By Steve Lichtenstein
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So much for certain members of the Nets faithful showing any love to star point guard Deron Williams, as I heard that ridiculous cry several times while sitting inside the Barclays Center during Wednesday night’s 119-108 victory over Denver.
The problem was that Williams was also a spectator, adorning a suit and tie instead of his usual No. 8 jersey for a second straight game, both of which the Nets won. Thus the faulty “logic,” common among sports fans, which posits: “A followed B. Therefore, B caused A.”
Brooklyn general manager Billy King, who was also looking spiffy, watching intently with only one week left to improve his inconsistent roster via a trade, knows better and need not acquiesce to those few fans’ demands.
But I hope this Nets’ mini-run as they head into the All Star break doesn’t stop King from continuing his due diligence on other fronts.
For the Nets should feel extraordinarily fortunate about these recent results, which moved them into fourth place in the Eastern Conference at 31-22.
With Williams out for the two games while receiving injections to relieve inflammation in both his ankles, the Nets received some unexpected production from the understudies.
During the Nets’ 89-84 overtime win at Indiana on Monday, second-string guard C.J. Watson struggled (1 point on 0-for-7 from the floor) and was benched in favor of rookie Tyshawn Taylor.
Taylor saved the Nets’ bacon (in so ugly a game that NBA marketing execs are likely dreading a sequel in April) by converting two “shots” in the overtime.
The first was more of a throw from about 20 feet as the shot clock was about to expire and then, on the following possession, Taylor’s banked in a double-clutch prayer in the paint to give the Nets the lead they would preserve with free throws.
Of course, Taylor was not as successful in his own playground last night, converting on just two of five attempts.
But Watson, as well as shooting guard Joe Johnson, happened to be scorching from beyond the three-point line against exhausted Denver, who was finishing off a four-game road trip in five nights and was missing starters Andre Iguodala and Danilo Gallinari due to injuries.
Watson (25 points and six assists) and Johnson (26 points and nine assists) combined to make 63 percent of their treys. As a team, the Nets shot 59 percent from three-point land.
Much of that success has to be attributed to Denver’s wretched perimeter defense, for it’s been ragged long-range shooting that had King overheating the telephone lines looking for offense in the first place.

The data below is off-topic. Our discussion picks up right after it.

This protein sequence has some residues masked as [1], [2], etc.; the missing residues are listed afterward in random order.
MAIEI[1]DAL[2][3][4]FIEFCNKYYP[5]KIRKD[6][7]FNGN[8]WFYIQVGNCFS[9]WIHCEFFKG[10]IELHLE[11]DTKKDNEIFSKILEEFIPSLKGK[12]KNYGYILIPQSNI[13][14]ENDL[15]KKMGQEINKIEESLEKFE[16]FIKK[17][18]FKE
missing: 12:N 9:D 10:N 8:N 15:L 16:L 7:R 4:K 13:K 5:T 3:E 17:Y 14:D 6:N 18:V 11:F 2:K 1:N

The Nets entered last night 22nd in the league in that category, which Is why it was leaked that Charlotte shooting guard Ben Gordon was the focus of King’s initial inquiry.
Lately it’s been rumored that King was looking to upgrade the power forward position. Atlanta’s Josh Smith, Utah’s Paul Millsap and Chicago’s Carlos Boozer have all been mentioned as targets, but I have to believe it would take more than Nets subs Kris Humphries and MarShon Brooks to land a player of such caliber.
Still, the biggest mistake King could make is to do nothing and let this group enter the playoffs with glaring flaws.
Not that he should make a trade, “just to make a trade,” as King described it, which is what all GMs say when they don’t get anything done. Regardless of last night’s aberration, the Nets won’t go far without better three-point shooting. And the Nets won’t have to play offense four-on-five (three-on-five when Keith Bogans is on the floor) if they can land a power forward with better scoring ability than incumbents Reggie Evans and Humphries.
The good news is that the two wins enable King to negotiate from a stronger position, even if the Nets’ excess assets are not all that inspiring to the rest of the NBA.
Humphries shows glimpses of regaining some of the form that made him a double-double player a year ago, but is frustratingly inconsistent. Humphries contributed 14 points and 6 rebounds in 20 minutes coming off the bench last night after a nearly-invisible five-minute cameo in Indiana.
Ironically, Humphries’ greatest value will occur after the season due to an extravagant $12 million salary that expires after 2013-14.
Brooks is even more of an enigma, with the ability to make breathtaking plays but also a habit of following those up with rec-level follies.
Which means that King will have to be a little more creative if he wants to make a move that will yield the required impact.
To reiterate, in no way will that involve Williams, the franchise centerpiece who re-signed last summer for nearly $100 over five years.
Despite his disappointing numbers this season, much of which could be attributed to a litany of injuries, Williams is a proven horse with all the relevant skills you’d want in a lead guard.
Those that want Williams out are the same knuckleheads who think the Celtics should jettison Rajon Rondo just because his injury was followed by a seven-game winning streak.
With that contract, King married Williams for better or worse. King will have to look elsewhere to make a deal that comes up roses.
For a FAN’s perspective of the Nets, Jets and the NHL, follow Steve on Twitter @SteveLichtenst1.
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